Welcome,
There is a proposal to add methods like union and intersection to JavaScript's built-in Set class.
It is currently at stage 3, but some browsers like Chrome already support it.
As you can see, the currently supported runtimes are very limited.
Currently, you can safely use these methods by using polyfills.
These methods include:
You can use our std library functions to achieve the same.
Let us explain each method by examples of how to use these functions.
Set.prototype.intersection()
import { intersection } from '@opentf/std';
const odds = [1, 3, 5, 7, 9];
const squares = [1, 4, 9];
// Using native method
new Set(odds).intersection(new Set(squares)); //=> Set(2) { 1, 9 }
// Using std function
intersection([odds, squares]); //=> [ 1, 9 ]
Set.prototype.union()
import { union } from '@opentf/std';
const evens = [2, 4, 6, 8];
const squares = [1, 4, 9];
// Using native method
new Set(evens).union(new Set(squares)); //=> Set(6) { 2, 4, 6, 8, 1, 9 }
// Using std function
union([evens, squares]); //=> [ 2, 4, 6, 8, 1, 9 ]
Set.prototype.difference()
import { diff } from '@opentf/std';
const odds = [1, 3, 5, 7, 9];
const squares = [1, 4, 9];
// Using native method
new Set(odds).difference(new Set(squares)); //=> Set(3) { 3, 5, 7 }
// Using std function
diff([odds, squares]); //=> [ 3, 5, 7 ]
Set.prototype.symmetricDifference()
import { symDiff } from '@opentf/std';
const evens = [2, 4, 6, 8];
const squares = [1, 4, 9];
// Using native method
new Set(evens).symmetricDifference(new Set(squares));
//=> Set(5) {2, 6, 8, 1, 9}
// Using std function
symDiff([evens, squares]); //=> [ 2, 6, 8, 1, 9 ]
Set.prototype.isSubsetOf()
import { isSubsetOf } from '@opentf/std';
const fours = [4, 8, 12, 16];
const evens = [2, 4, 6, 8, 10, 12, 14, 16, 18];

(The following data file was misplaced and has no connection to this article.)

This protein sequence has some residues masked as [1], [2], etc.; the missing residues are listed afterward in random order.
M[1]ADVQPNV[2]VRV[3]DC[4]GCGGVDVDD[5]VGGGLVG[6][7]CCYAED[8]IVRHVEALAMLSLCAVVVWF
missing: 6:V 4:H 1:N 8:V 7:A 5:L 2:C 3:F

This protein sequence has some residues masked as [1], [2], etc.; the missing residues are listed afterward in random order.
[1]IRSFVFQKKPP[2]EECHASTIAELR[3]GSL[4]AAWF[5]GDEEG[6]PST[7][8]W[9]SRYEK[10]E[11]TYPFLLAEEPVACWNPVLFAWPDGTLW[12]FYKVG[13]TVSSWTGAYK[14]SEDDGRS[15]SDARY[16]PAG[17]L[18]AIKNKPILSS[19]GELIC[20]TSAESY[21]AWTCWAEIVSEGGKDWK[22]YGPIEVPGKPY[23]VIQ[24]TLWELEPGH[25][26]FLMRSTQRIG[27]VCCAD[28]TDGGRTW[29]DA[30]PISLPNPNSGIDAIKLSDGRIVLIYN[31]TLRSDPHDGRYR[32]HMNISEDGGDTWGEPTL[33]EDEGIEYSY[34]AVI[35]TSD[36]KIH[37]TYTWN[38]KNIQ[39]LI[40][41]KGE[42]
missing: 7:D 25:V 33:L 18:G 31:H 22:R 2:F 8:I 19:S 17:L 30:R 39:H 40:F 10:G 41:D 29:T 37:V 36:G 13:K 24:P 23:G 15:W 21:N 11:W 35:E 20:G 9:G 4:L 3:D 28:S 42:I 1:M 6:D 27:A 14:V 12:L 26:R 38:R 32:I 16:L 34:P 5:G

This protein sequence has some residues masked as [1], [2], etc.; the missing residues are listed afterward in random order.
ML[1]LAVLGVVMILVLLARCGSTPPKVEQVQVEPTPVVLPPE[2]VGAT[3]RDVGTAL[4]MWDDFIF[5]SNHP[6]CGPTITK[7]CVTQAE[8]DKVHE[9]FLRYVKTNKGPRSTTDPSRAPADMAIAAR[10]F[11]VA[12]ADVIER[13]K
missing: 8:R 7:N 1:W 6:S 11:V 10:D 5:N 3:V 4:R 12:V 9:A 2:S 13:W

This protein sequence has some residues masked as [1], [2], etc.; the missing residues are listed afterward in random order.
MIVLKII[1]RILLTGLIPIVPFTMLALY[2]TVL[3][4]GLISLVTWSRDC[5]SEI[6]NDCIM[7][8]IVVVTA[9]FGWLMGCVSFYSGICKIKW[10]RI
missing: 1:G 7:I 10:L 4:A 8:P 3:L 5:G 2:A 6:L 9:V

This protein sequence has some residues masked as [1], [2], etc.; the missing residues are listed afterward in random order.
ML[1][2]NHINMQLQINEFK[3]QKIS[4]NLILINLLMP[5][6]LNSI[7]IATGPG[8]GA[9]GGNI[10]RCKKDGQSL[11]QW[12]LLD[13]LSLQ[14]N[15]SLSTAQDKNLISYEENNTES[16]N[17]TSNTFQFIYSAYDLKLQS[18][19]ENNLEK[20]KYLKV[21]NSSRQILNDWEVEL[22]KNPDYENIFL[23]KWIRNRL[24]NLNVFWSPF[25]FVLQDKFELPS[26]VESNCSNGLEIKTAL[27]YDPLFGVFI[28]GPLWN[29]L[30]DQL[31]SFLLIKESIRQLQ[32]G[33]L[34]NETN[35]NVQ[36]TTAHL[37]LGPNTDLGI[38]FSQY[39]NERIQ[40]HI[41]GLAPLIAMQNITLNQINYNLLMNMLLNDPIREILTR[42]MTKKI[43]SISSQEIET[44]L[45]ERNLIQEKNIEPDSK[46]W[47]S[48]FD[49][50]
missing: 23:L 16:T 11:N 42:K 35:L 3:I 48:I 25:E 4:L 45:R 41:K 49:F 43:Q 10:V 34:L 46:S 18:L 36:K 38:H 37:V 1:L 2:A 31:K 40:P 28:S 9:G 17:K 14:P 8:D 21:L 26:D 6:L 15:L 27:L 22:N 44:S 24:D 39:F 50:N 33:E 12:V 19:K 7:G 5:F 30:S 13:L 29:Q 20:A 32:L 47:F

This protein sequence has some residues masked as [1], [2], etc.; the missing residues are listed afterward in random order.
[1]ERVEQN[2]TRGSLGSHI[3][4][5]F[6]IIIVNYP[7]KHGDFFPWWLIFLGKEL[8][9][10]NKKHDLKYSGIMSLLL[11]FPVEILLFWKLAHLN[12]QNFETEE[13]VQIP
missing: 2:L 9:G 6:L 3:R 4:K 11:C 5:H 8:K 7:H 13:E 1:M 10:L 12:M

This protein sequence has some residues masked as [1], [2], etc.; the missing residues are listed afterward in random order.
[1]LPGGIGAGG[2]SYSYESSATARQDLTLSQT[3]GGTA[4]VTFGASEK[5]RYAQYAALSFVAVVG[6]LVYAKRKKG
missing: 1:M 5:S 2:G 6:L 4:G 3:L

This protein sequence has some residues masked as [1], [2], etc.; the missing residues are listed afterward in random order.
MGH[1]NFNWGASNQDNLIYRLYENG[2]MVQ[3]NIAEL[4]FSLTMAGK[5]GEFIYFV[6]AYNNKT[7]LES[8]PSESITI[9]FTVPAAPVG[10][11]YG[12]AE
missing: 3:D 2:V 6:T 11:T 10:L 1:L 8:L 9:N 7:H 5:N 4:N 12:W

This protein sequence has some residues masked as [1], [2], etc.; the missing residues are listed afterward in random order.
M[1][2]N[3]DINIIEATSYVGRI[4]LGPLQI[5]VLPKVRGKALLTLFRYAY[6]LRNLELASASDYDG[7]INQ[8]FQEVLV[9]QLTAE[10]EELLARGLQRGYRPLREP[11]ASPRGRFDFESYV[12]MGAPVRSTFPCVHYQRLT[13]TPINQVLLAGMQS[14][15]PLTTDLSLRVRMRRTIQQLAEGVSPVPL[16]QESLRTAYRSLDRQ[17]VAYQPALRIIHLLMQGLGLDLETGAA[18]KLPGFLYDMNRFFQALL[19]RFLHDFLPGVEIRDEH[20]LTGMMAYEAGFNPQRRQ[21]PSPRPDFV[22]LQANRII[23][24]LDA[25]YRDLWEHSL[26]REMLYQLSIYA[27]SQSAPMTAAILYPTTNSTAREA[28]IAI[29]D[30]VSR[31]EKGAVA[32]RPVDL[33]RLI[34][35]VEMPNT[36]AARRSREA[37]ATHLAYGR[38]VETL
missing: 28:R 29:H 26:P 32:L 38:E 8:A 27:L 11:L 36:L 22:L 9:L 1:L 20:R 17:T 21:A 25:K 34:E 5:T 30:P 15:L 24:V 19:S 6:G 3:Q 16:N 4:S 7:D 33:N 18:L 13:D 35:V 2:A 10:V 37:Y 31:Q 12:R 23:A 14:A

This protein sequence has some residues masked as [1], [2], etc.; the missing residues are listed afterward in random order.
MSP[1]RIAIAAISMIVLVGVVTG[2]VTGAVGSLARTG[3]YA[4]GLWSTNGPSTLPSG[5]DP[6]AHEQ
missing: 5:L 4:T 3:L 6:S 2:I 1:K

// Using native method
new Set(fours).isSubsetOf(new Set(evens)); //=> true
// Using std function
isSubsetOf(fours, evens); //=> true
Set.prototype.isSupersetOf()
import { isSupersetOf } from '@opentf/std';
const evens = [2, 4, 6, 8, 10, 12, 14, 16, 18];
const fours = [4, 8, 12, 16];
// Using native method
new Set(evens).isSupersetOf(new Set(fours)); //=> true
// Using std function
isSupersetOf(evens, fours); //=> true
Set.prototype.isDisjointFrom()
import { isDisjointFrom } from '@opentf/std';
const primes = [2, 3, 5, 7, 11, 13, 17, 19];
const squares = [1, 4, 9, 16];
// Using native method
new Set(primes).isDisjointFrom(new Set(squares)); //=> true
// Using std function
isDisjointFrom(primes, squares); //=> true
The subset relationship can be determined by passing the Boolean value to the proper
param. Learn more about it on our website.
By using our library functions, you can compose sets like you would with mathematical operations.
Here are some of the benefits from using our library:
Works across runtimes, e.g. Browsers, Node.js, Bun, Deno, etc.
Consistent & Concise function names
TypeScript Support
Works with both CJS & ESM
Supports some Older Browsers & Node.js >= 16
And finally, you can avoid polyfills in your codebase.
Please don't forget to check out our important Articles:
Happy coding! 🚀
🙏 Thanks for reading.